2018 Advocacy Accomplishments
Here is a list of 2018 projects that were only made possible by support from individual gifts and membership:
- Engaged with over 4,000 community members to determine where people most need and want biking and walking connections.
- Together with our partners, completed the Connecting St. Louis planning process, including the final maps for the project to connect neighborhoods, job centers, cultural districts, and more.
- Supported ongoing efforts to advance the Connecting St. Louis planned connections on Tucker Blvd. and Tower Grove/Sarah/Vandeventer to Cortex.
- Empowered local champions to advocate for a protected bike lane in Clayton.
- Helped push for a bike box on Tower Grove Avenue to make it safer and easier for people on bikes to navigate a busy intersection. Coming in 2019!
- Supported community organizers in Kirkwood as they campaign for a Complete Streets Ordinance.
- Offered a local Lending library of equipment available for non-profits and neighborhood organizations to model potential traffic calming measures in their communities. Click here to see our Slow Your Streets Guide on how to organize a pop-up demonstration in your community!
- Because transportation doesn’t function in a vacuum, we participated in discussions at the Affordable Housing Trust Fund regarding preserving availability of affordable housing near transportation networks like Connecting St. Louis.
- Participated in the Social Policy and Electoral Accountability Collaborative (SPEAC) to host the Mayoral Forum and plan the County Executive Forum, which was formed to respond to the Ferguson Commission Report–advancing the dialogue around racial equity.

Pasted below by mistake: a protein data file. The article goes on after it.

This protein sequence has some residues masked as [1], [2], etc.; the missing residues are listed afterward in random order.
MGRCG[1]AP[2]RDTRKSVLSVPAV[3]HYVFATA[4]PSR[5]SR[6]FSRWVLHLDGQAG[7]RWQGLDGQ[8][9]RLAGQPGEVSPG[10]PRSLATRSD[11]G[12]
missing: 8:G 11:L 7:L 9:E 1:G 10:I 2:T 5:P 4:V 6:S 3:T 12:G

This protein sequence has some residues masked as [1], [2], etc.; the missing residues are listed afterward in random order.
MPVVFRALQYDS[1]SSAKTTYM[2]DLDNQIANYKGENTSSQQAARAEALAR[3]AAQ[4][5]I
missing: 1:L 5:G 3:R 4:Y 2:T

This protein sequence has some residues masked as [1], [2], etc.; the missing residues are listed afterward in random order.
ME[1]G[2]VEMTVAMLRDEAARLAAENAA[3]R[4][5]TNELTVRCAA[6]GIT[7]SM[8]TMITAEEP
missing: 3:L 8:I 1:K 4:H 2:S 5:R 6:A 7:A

- Urged Missouri State Parks to accept the Rock Island Trail corridor,a potential cross state trail which Missouri State Parks is continuing to contemplate.
- Supported Froebel Elementary by helping them implement Trailnet’s 2015 School Transportation Plan. Trailnet supported the local effort to install a speed hump; implement a high visibility, ADA accessible, mid-block crosswalk; and paint concrete planters that slow traffic. Click here to see the video!
- Revised policy language of the AV START ACT Senate Bill 1885.
Trailnet Policy Positions
Trailnet believes that providing safe places for people to walk, bike, use wheelchairs, or scoot is key to improving safety for all users. Just like crashes with people on bicycles, there is a portion of crashes that comes from needed education and practice in building better handling skills, but that still leaves a large portion that are the direct result of crashes with people in cars due to unsafe streets. If we are serious about safety we need to plan for human error in the design of our streets, and design our streets and speed limits so that when those crashes do occur, they don’t result in serious injuries or deaths.
To learn more, click here.
Automated Vehicle Technology
Trailnet believes that automated vehicle technology has the potential to make our roads safer and more accessible for all modes of transportation. We believe that legislation should provide clear standards for automated vehicles to be able to detect, recognize and respond to people bicycling, walking, using wheelchairs, and using other mobility devices. Automated vehicles should be held to the same standard as people driving; manufacturers should be required to prove their vehicles driving competence before being allowed to operate on our roads. Click here for more.
Vision Zero & Pedestrian Focus City
Trailnet is working to expand awareness and appreciation for Vision Zero, which is a philosophy, a policy, and a paradigm shift.